A sampling of recent research awards at the Betty Irene Moore School of Nursing. For more listings and news, please visit our newsroom and follow us on social media.
Julie Bidwell secures K01 Award
Assistant Professor Julie Bidwell received a National Institutes of Health Mentored Research Science Career Development Award. The three-year, $450,000 grant investigates hospital-to-home transitions for older adult couples who are managing heart failure. Bidwell’s study, “The Symmetry-HF Study: Symptom Dynamics and Clinical Biomarkers of Heart Failure in Older Adult Care Dyads After Heart Failure Hospitalization,” examines hospital-to-home transitions for older adult couples who are managing heart failure, with the goal of developing interventions to support better symptom response and management during these transitions. Known as a K01 award, the grant provides support and protected time for an intensive career development experience leading to research independence.
Harnessing informatics solutions
Associate Professor Tae Youn Kim provides health informatics expertise as coinvestigator on two National Institutes of Health (NIH) Research Project Grants led by colleagues in the UC Davis School of Medicine. These two five-year studies examine associations of patient-reported fatigue with the objective assessment of physical dysfunction in individuals with chronic kidney disease and metabolic acidosis and the impact of a home-based exercise program on improving both self-reported patient outcomes and objective measures of physical function in individuals with end-stage renal disease. Kim, a health informatics expert, says harnessing informatics solutions for data processing, visualization and mining is important to assist patients to understand their health status, maintain functional independence and prevent mobility disability.
- “Impact of Metabolic Acidosis on Muscle Mitochondrial Energetics, Metabolic Health and Physical Endurance in Persons with Chronic Kidney Disease”
- “Role of Mitochondrial Dysfunction in the Response to Exercise in Patients with Advanced Kidney Disease”
National League for Nursing supports research for inclusive teaching
Nursing faculty Jessica Draughon Moret and Piri Ackerman-Barger, pictured from top left to right, along with Amy Nichols and Jennifer Edwards, pictured bottom left to right, received a $30,000 award from the National League for Nursing for the project, “Exploring Inclusive Teaching Practices during Simulation Experiences.” The project explores whether the strategies that health professions educators engage in during simulation are inclusive of underrepresented, underserved or marginalized students and do not inadvertently embed bias and stereotypes into the learning outcomes.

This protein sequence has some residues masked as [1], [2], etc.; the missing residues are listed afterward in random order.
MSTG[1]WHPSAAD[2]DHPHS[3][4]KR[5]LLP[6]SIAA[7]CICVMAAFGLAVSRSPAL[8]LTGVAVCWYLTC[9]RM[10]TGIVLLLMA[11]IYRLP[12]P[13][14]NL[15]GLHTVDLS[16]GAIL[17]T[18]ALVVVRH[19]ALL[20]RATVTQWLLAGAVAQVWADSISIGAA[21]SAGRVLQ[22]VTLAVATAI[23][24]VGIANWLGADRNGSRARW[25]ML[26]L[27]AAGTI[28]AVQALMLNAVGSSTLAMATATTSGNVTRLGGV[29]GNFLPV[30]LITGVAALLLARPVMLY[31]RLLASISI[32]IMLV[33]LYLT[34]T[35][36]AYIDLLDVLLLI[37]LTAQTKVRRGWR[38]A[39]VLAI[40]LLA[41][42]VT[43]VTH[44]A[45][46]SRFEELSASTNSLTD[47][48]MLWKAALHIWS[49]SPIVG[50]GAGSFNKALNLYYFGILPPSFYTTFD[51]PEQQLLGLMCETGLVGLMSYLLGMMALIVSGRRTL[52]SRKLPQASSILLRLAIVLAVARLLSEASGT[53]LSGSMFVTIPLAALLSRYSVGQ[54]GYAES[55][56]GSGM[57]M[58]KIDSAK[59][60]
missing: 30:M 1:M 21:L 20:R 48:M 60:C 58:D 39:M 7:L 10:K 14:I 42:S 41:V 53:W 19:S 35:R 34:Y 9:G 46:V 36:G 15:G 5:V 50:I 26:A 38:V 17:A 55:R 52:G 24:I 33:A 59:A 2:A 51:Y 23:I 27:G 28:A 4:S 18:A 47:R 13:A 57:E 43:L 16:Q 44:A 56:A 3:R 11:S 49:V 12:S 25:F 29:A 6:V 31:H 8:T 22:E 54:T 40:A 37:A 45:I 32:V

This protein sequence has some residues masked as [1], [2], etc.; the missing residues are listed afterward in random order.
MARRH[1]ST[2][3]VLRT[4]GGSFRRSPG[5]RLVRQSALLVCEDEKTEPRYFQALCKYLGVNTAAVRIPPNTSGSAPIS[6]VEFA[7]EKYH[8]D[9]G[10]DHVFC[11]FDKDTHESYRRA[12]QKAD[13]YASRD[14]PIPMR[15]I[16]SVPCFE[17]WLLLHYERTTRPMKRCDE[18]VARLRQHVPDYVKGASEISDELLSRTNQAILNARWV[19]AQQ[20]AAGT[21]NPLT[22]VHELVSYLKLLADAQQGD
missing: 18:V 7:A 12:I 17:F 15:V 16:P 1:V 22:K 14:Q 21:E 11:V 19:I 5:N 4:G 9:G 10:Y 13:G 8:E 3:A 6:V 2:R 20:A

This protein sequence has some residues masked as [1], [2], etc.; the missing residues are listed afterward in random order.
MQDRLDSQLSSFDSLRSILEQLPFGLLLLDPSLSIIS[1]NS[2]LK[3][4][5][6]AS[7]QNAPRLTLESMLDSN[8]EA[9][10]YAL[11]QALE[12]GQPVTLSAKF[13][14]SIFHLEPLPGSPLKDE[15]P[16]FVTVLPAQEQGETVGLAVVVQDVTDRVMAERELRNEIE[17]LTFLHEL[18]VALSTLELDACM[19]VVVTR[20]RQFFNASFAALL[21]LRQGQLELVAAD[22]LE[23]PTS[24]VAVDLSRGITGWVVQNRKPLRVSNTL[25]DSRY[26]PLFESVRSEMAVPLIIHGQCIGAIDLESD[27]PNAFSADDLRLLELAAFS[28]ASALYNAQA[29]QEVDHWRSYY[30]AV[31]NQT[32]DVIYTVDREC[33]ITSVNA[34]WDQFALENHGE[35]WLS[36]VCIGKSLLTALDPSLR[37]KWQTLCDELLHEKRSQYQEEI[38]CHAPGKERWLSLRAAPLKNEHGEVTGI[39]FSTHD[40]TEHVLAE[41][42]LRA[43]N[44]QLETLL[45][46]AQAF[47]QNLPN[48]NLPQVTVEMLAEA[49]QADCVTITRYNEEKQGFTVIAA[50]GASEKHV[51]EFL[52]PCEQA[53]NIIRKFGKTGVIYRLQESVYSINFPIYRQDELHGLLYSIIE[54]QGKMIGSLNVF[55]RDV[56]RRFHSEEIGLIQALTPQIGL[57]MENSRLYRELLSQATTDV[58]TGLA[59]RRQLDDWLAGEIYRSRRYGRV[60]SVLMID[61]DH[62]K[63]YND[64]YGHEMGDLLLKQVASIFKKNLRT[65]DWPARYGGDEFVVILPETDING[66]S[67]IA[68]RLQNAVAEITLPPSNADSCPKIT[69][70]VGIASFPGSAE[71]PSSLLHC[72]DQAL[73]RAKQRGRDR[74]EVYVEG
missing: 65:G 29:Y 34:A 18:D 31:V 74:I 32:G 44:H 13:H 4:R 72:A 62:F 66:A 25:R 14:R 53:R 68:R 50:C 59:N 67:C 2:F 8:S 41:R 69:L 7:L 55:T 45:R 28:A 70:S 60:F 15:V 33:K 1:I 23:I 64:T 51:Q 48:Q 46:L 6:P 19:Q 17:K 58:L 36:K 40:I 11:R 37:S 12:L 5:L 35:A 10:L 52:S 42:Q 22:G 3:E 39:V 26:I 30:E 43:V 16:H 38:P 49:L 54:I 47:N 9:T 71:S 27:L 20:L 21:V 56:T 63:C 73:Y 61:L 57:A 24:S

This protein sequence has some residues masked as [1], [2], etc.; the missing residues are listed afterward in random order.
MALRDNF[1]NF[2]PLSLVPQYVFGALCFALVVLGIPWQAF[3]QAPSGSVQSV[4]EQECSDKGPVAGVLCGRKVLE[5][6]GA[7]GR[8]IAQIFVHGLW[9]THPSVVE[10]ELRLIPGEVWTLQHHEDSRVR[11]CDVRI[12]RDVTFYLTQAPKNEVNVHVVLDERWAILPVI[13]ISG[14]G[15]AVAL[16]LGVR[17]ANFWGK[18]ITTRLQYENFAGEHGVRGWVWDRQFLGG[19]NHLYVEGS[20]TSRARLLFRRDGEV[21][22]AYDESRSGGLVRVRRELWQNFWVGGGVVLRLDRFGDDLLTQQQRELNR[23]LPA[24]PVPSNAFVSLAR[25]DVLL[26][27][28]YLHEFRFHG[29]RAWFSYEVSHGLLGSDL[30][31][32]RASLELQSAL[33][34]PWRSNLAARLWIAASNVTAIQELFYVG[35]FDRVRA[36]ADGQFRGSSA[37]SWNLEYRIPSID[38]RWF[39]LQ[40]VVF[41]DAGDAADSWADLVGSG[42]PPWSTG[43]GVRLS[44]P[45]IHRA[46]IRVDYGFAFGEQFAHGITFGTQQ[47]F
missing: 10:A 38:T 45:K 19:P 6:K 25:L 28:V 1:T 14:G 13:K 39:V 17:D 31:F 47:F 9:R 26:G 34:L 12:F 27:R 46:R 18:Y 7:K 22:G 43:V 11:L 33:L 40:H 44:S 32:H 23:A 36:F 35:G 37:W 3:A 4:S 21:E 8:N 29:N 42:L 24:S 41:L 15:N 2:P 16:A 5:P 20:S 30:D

Family Caregiving Institute evaluation unit advances caregiver services work
Thousands of California caregivers tap into a statewide network of organizations for support in the complex tasks they handle. Now those organizations benefit from an evaluation team at the Betty Irene Moore School of Nursing. Professors Heather M. Young, pictured left, and Janice F. Bell, pictured right, along with Family Caregiving Institute program team members Jennifer Mongoven, Benjamin Link and Jessica Famula work with the Family Caregiving Alliance. The team secured a five-year contract to evaluate a statewide expansion of the California Caregiver Research Centers’ (CRC) CareNav™ system. As part of this $1 million contract, the team will evaluate the new technology application utilized by the 11 CRCs to promote uniform quality practices and increase the number of caregivers who receive services in the state. This expansion is funded by the California Department of Health Care Services.
This team, along with former postdoctoral scholar Tina Kilaberia, worked with a group of Lou Gehrig’s disease, or ALS, participants to conduct a systematic review to explore support systems for those with ALS and their caregivers. The team recently received a $10,000 donation to hold focus groups to identify the needs of caregivers in terms of home care.
Young also served as a subject-matter expert with AARP to produce a series of videos based on pain management. The $42,878 project is part of the Home Alone Alliance’s Family Caregiving How-To Video Series. The results are published in a special issue of the American Journal of Nursing and the videos are available online in both English and Spanish and are free of charge.
HIV exposure decision aid
Among individuals exposed to HIV, post-exposure prophylaxis (PEP) is effective and potentially cost saving if initiated in a timely manner and completed fully. In this three-year, $750,000 study, Assistant Professor Jessica Draughon Moret develops, refines and validates a technology-delivered patient-provider decision aid to assist providers in better understanding and effectively implementing HIV PEP in practice. Funded by the National Institutes of Mental Health, the study also aims to assist patients to better understand their HIV PEP decision and successfully complete the treatment.
Mapping out tomorrow
School of Nursing leaders develop strategic plan focused on education, research, community engagement and integration within UC Davis Health
New Health Equity, Diversity and Inclusion leader fosters a culture of inclusion for all members of the school
From trailblazer to philanthropist
First-generation scholarship recipient pays it forward for future nurse practitioners who learn at the Betty Irene Moore School of Nursing